The Shores of Tripoli: An Attempt at Perspective.

What were some of the consequences of American action? First, there were the weapons. Over the years, Qaddafi had stockpiled conventional weapons. The victorious groups looted this arsenal. Some they used to increase the violence in the Libyan civil war that still rages. Some may have flowed toward ISIS in Syria. Many flowed to Islamist groups in the Sahel and West Africa. Second, there was the collapse of order in Libya and the rise of factions with ties to organized crime. This, in turn, opened a gateway for paying passengers who wished to cross the Mediterranean in search of a better life in Europe.

At the same time, it is important to recognize that for a long time many of the Sahelian and West African countries are or have been on the verge of becoming “failed states”. People have been eager to flee for years. The collapse of Libya opened a pathway for migrants. It did not create the underlying conditions that make people want to leave. This has great importance for the future of Islamist movements in the region.

Some of the proponents for action in Libya in 2011 now suggest a stark dichotomy: “a blood bath in Benghazi and keeping Qaddafi in power, or what is happening now.”[1] Were these the only choices? How can democracy be created in a country that has no experience with democracy or politics? Can it be done over the short-term by toppling a tyrant, creating political parties, and holding elections under international supervision the first few times? Is it a long-term project that can span several generations of political education under outside control? One Human Rights Watch official has remarked that there have been international peace-keeping forces in Bosnia for twenty years. Bosnia figured as one of the “lessons of history” in Secretary Clinton’s decision to favor intervention in Libya. America’s foreign policy in the early 20th Century may offer useful “lessons of history.” In Panama, the United States rigged-up a coup, then put in power a puppet government, and then stayed for a hundred years while the Panamanians developed a viable democracy. In Mexico, Woodrow Wilson set out to “teach the Mexicans to elect good men.” Then he went home. The League of Nations “Mandates” system provided a cover for European imperialism, but it offers a model for less predatory governments.

The whole episode suggests some of the psychological vulnerabilities of Hillary Clinton. She decided to support intervention after a single meeting with rebel leaders (men in suits) who assured her that they represented the whole country and that they had a plan for building a democratic Libya. Apparently, she just took their word for it. The experience of Iraq, where similar figures had sold the Bush II administration a pig in a poke made no impression on her. This suggests that she is credulous. Her arguments for intervention and for arming the rebels—if we don’t do it, then somebody else will—suggest that she is reactive and imitative. In private discussions with her advisors, she often cited her husband’s advice.[2] This suggests that she is unsure and indecisive. According to one aide, Clinton’s “theory on [Vladimir] Putin is, this is a person with some passions—if you get him going [talking] on those passions, your capacity to try to deal with him is improved.” This suggests that she has a shallow understanding. Did she get him talking about Anna Politkovskaya?  If elected, a President Hillary Clinton will have to deal with a powerful foreign leader about whom she understands nothing.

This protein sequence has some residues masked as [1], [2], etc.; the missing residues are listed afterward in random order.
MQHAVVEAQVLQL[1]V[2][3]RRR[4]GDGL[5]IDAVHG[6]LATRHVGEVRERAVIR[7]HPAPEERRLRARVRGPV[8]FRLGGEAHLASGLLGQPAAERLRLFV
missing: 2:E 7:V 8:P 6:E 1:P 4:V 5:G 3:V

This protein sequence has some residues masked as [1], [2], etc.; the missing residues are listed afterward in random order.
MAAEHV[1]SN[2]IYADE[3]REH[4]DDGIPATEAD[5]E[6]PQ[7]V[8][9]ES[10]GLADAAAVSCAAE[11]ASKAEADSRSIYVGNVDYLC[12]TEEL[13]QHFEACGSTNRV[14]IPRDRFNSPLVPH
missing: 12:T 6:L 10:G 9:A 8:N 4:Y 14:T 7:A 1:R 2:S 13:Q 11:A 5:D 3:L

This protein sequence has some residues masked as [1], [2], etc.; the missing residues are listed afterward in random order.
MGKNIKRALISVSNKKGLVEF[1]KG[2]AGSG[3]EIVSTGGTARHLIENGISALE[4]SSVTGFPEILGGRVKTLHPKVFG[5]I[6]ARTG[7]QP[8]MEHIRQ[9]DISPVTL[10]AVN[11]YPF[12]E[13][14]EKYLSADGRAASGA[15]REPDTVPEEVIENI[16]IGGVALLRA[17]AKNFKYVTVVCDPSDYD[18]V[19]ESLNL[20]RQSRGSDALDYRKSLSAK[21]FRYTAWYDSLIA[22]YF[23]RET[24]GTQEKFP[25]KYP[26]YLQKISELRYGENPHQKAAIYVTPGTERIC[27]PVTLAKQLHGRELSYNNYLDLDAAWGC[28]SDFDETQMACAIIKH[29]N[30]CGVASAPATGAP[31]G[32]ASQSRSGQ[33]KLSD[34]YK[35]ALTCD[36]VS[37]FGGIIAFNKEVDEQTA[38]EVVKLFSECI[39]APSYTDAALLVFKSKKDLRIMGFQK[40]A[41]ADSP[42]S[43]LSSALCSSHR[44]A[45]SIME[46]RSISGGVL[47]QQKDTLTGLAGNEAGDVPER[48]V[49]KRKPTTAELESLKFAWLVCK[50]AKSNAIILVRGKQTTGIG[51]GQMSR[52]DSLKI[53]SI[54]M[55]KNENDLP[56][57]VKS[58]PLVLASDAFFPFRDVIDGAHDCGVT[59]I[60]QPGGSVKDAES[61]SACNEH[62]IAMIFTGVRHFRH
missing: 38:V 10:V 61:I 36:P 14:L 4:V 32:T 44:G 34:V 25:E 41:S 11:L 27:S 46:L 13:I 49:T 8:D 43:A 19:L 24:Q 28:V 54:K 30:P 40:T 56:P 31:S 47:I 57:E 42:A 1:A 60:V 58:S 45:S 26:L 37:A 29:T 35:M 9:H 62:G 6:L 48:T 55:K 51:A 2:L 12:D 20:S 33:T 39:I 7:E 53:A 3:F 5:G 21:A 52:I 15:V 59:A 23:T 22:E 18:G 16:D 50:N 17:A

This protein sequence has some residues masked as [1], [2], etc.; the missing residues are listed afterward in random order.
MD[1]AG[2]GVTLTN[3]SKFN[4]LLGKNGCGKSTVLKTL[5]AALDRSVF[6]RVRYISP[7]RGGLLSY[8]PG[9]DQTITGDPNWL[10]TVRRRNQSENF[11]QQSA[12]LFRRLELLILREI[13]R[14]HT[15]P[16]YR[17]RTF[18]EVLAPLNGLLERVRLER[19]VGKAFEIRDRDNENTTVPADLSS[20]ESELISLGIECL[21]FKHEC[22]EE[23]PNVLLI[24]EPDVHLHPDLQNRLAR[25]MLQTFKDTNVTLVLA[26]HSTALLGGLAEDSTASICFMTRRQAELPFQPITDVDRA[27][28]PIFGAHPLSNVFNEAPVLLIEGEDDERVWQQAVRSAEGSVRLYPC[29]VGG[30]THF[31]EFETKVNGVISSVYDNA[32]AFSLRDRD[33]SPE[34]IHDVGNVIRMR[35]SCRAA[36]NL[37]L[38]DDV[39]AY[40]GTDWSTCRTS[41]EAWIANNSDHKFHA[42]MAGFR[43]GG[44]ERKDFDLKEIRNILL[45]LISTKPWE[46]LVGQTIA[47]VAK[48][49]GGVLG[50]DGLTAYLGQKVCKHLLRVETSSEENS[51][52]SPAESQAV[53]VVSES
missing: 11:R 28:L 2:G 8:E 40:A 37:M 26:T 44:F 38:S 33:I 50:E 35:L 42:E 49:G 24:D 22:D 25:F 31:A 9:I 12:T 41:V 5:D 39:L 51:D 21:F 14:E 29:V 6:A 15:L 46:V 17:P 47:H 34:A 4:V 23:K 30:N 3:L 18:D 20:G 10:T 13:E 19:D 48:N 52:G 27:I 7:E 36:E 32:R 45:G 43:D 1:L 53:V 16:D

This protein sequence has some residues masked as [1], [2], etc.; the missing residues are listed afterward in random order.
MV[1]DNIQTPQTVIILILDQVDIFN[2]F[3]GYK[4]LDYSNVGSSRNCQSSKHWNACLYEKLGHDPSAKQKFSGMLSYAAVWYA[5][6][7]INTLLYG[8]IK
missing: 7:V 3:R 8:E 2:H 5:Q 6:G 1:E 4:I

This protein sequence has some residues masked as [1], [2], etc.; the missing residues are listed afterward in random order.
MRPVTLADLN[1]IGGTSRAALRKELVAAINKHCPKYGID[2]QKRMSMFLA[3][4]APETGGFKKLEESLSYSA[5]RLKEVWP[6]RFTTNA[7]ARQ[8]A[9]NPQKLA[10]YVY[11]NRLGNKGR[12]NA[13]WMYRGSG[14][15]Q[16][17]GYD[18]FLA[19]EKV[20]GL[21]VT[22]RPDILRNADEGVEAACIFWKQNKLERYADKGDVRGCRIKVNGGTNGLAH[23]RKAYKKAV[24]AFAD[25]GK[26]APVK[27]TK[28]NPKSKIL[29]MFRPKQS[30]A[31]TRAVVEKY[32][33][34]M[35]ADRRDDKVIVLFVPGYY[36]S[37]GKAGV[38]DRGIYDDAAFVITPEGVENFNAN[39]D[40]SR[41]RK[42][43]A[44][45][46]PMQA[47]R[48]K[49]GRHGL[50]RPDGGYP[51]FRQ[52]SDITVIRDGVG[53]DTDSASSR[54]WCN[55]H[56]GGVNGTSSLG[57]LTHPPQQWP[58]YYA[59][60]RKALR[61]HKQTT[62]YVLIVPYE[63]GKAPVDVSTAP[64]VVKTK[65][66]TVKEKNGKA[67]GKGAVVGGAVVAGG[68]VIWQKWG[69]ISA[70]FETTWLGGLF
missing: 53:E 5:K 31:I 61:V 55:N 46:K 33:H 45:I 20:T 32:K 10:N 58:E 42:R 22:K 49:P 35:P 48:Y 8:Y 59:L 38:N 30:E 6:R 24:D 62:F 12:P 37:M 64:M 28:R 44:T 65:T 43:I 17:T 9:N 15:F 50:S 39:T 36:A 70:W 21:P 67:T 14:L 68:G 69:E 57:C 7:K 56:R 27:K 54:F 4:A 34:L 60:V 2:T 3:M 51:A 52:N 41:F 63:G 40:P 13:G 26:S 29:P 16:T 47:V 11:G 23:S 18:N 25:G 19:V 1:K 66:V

The real burden of decision not to sustain American involvement in Libya rests with President Obama. Secretary Clinton merely adopted the policy he seemed to favor. President Obama has acknowledged his error, while contending that the initial intervention had been the right choice. In contrast, Secretary of Clinton appears to have learned nothing at all from this particular “lesson of history.” She told The Atlantic that “’Don’t do stupid stuff’ is not an organizing principle.” Maybe not, but it’ll do.

[1] Gerard Araud, then French ambassador to the United Nations and currently French ambassador to the United States, quoted in Becker and Shane, “Clinton,…” .

[2] “That’s what Bill said, too.”—Dennis Ross, quoted in Becker and Shane, “Clinton…” So, who will be president if Hillary Clinton wins in 2016? Just asking.

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